It came with a bsa sweet 22 scope that's already been removed.

    I think the first upgrade will be trigger and a true benchrest style stock probably from Richard's microfit
     
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  15. horsemen61

    horsemen61 Member

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    CAN’T wait to see it!!!!!
     
  16. R.W.Dale

    R.W.Dale Member

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    I've got Richard's microfit working on an honest benchrest style stock like I have on my savage but that's going to be several weeks out.if the Ruger ends up showing promise I'm sure the Leupold Mk4 in the picture will transfer over. Right now my savage gets me scores in the mid 590's which is absolutely competitive but I've also reached a point where I'm virtually certain my bbl is a limiting factor which is not really feasible to change for these. I actually sold a cz 455 I bedded in another thread at the same show as the Ruger was bought at. It shot about as well as the savage but was as rough as an sm420 transmission to cycle. I just couldn't love it so it's gone

    I've settled on the kidd barrel after learning they use a lothar Walther blank.

    So the question is stainless vs carbon steel?

    My preference is for 16 or 18"
    FB_IMG_1626489103200.jpg
     
    Last edited: Jul 25, 2021
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  17. borrowedtime69

    borrowedtime69 Member

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    I love the rugers I built. First one is best & I didn't spend a bunch. Put a Clerk heavy barrel with a Bentz chamber and a target hammer whos manufacturer I've forgotten.

    Then of coarsei put the soft bolt buffers in them.

    My son & i can hit prairie dogs out to 125 to 150 yards with a good scope & CCI-Mag HPs
     
  18. garandsrus

    garandsrus Member

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  19. ACES&8S

    ACES&8S Member

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    RUGER 10-22 VOLQUARTSEN.jpg
    Didn't create this but replaced all internal parts except the trigger which local Gunsmith did at 2lb.
    Shoots real good at 30 yards, tight as heck, haven't got back to it in a year now but my only holdup is
    finding a good rifle scope with perfect PARALLAX at 50 yards. It shoot well enough to deserve a top
    end scope. When all other projects get done this will get the proper eyeball set on it.
    The big brother to this one did in LOTS of squirrels in his time.
    The eotech was a fox buster for the back window.
    The trigger is where I would start.
    These rifles have almost as many options as an AR, no not even close really but they have options
    galore.
     
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  20. R.W.Dale

    R.W.Dale Member

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    If you are not needing big magnification search up for a 6x Burris mini. These were the ultimate scope for rimfire hunter benchrest that required under 6x. Parallax is perfect. That's actually what my 1022 wears for initial testing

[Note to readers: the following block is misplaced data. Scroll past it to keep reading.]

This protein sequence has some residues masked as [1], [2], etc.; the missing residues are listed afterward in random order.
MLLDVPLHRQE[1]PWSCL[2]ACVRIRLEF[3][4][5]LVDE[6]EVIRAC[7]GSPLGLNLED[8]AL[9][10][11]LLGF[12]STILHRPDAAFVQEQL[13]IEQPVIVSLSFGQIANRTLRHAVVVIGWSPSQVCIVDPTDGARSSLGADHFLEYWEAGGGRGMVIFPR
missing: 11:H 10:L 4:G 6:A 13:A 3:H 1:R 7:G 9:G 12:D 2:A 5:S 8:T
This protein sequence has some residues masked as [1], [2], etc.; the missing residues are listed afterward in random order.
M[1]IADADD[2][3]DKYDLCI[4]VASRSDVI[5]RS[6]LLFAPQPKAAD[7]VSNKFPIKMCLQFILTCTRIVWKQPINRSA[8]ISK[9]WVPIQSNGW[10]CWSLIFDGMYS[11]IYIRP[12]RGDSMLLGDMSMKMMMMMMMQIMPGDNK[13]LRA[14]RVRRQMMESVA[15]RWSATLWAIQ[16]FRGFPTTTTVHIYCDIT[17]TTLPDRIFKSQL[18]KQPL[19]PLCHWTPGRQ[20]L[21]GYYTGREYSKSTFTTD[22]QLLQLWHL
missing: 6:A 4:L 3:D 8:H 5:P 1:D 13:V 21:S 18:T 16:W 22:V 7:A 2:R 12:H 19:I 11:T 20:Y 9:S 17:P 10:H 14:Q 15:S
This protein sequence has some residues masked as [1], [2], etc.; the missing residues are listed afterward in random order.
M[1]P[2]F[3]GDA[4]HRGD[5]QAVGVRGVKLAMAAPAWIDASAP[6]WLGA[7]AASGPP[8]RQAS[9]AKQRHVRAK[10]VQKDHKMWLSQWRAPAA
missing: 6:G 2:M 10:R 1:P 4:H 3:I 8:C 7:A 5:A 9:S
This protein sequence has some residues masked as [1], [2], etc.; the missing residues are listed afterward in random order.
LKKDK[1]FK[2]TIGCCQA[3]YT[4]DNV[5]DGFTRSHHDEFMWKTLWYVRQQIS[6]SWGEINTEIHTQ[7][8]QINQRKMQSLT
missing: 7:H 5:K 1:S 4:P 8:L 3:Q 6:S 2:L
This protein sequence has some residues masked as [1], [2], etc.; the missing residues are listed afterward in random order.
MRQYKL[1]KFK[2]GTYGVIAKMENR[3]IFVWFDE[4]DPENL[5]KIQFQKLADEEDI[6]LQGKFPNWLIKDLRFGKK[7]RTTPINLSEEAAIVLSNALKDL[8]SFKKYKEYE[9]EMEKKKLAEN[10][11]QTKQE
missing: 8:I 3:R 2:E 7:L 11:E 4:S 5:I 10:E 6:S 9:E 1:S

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  21. Picher

    Picher Member

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    You could do a lot worse!
     
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  22. Orion8472

    Orion8472 Member

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    This is my 10/22 build.....though I have changed the scope since. But this one does pretty well at 50 yards. It's an older barrel though, from Clerke. Yes. I said Clerke,.... not Clark. Also, it has a Volquartsen flat trigger installed as well.

    BTW, I've not figured out how to get the actual image large in the post, like others do. :-/
     

    Attached Files:

    Last edited: Jul 26, 2021
  23. LiveLife

    LiveLife Member

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    After uploading the picture, click on the link and copy and paste into the "Image" button just right of the smiley face on the menu bar. And tada!

    [​IMG]
     
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  24. Skylerbone

    Skylerbone Member

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    My phone allows me the option of thumbnail or full size alongside the file description. I simply click a button.


    For the movie gurus out there.
    97CBDCD2-1D04-4494-8C7E-7B2789B61045.jpeg

    This one shows the available option. If you have several photos, another option appears allowing you to add all photos as full size.
    31F029A0-5414-46F3-AFD2-7DB19A22DDB3.jpeg
     
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  25. Boxhead

    Boxhead Member

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    I have yet to shoot "quality" ammunition through it but it shows promise. Green Mountain sporter barrel, a $25 junk box stock gunshop stock all swapped to an early 90's Walmart laminated Mannlicher action. Oh, and a Clark trigger/sear. These are 50 yard 5 shot groups.

    Vm0LWSp.jpg

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    cjABVqk.jpg